Thursday, September 21, 2017

Nope to dope: Thai museum strikes blow against opium trade

They sat hunched motionless in the corner or sprawled on a mattress, eyes closed or gazing dully at nothingness. Only the fumes moved, curling from the opium pipes, upward to the low ceiling. The Chinese dope fiends, emaciated, listless, abandoned, were losing their tenuous grip on life.

A life-size diorama depicts a typical dope fiend sinking into sweet, sweet oblivion in an opium den. Photo: Khin Su WaiA life-size diorama depicts a typical dope fiend sinking into sweet, sweet oblivion in an opium den. Photo: Khin Su Wai

Indeed, they were not alive, but models in a diorama portraying the disastrous effects of the mid-19th-century Opium Wars.

Hundreds of thousands of tourists are drawn to the Hall of Opium, a 40-hectare Golden Triangle theme park in Thailand’s Chiang Rai province, a mixture of museum, exhibition space, art gallery, culture park and historical re-enactment zone 10 kilometres north of Chiang Saen.

The 200 baht (US$5.60)admission fee will get you access to the 5600-square-metre opium hall, an elegant white building set amid lakes and hills, and deceptively peaceful-looking considering what it has to portray.

The sensation of being wrapped in a drug-induced fever dream begins as you traverse the long entrance tunnel, its walls deepening in colour from violet to vivid green, amid images of narcotic enslavement, addiction and death.

Then you are in the open air, but the relief is transitory, because all around you is a replica of a genuine poppy field, similar to those planted by hill tribes in the region.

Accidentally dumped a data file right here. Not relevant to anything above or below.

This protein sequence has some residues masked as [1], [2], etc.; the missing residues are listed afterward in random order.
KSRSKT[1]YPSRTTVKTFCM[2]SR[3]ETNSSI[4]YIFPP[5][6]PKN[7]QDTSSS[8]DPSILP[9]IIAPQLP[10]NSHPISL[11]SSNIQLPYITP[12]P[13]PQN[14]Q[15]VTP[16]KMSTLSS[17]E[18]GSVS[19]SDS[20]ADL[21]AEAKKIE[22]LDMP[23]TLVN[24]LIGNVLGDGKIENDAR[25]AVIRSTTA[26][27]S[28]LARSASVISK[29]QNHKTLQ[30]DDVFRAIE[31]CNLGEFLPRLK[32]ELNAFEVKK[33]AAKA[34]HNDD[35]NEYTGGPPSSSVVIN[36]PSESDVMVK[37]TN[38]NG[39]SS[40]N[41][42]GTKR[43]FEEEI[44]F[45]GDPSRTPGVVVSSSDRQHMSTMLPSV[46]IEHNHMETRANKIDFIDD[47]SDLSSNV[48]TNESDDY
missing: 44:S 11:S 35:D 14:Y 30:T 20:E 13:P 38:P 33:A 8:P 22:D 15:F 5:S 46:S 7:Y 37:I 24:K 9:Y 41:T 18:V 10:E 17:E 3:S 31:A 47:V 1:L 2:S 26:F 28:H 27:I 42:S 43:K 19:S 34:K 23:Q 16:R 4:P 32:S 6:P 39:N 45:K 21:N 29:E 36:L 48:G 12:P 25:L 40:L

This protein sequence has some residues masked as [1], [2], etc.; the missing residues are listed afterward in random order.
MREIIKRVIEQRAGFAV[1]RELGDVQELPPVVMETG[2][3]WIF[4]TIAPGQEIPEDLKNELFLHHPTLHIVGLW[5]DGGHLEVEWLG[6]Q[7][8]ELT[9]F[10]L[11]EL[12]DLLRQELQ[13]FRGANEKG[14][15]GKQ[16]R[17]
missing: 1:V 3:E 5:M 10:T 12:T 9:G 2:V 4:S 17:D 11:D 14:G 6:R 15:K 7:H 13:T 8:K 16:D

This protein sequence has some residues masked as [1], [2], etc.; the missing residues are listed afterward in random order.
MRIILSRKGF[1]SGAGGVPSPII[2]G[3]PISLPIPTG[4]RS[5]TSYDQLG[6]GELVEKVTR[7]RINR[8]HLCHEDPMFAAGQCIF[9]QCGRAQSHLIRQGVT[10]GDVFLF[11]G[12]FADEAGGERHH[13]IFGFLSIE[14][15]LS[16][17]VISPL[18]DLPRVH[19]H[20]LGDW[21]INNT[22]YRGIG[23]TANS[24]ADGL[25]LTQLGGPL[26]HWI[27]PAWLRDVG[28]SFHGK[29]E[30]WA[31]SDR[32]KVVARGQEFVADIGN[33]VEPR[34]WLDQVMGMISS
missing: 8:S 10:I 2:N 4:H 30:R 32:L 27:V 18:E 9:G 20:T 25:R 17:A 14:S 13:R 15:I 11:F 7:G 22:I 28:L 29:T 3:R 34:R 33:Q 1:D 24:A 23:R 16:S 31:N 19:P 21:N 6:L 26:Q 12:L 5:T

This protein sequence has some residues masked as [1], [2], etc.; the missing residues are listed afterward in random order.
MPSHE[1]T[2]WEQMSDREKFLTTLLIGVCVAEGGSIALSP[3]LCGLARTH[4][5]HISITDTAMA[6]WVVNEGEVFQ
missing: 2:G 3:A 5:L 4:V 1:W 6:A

Opium plants thrive in the Southeast Asian sunshine. Photo: ShutterstockOpium plants thrive in the Southeast Asian sunshine. Photo: Shutterstock

Visitors can step inside a small theatre to see black-and-white movies chronicling the heroin trade and interviews with opium traders, many of them speaking Myanmar.

One chamber is devoted to narco-artefacts, the playthings of wealthy addicts in ivory and gold, the silver weights used to measure quantities, and pictures of artists afflicted by the poison.

Here are the paintings, the waxworks, the models of the wooden cargo ships that conveyed the raw drugs to their destination, cargoes of scented death.

You can even see the sales contracts from the various countries engaged in the trade, often legal even when lethal, and the advertisements that appeared in the newspapers. That was when I saw the scale models of the shanties, little two-storey houses. You can climb a ladder and look into the windows, into the cramped and claustrophobic rooms, to see the addicts in the grip of the drug, killing themselves softly one day at a time.

Despite its theme, the exhibition is far from being addictive. One visit was enough for me.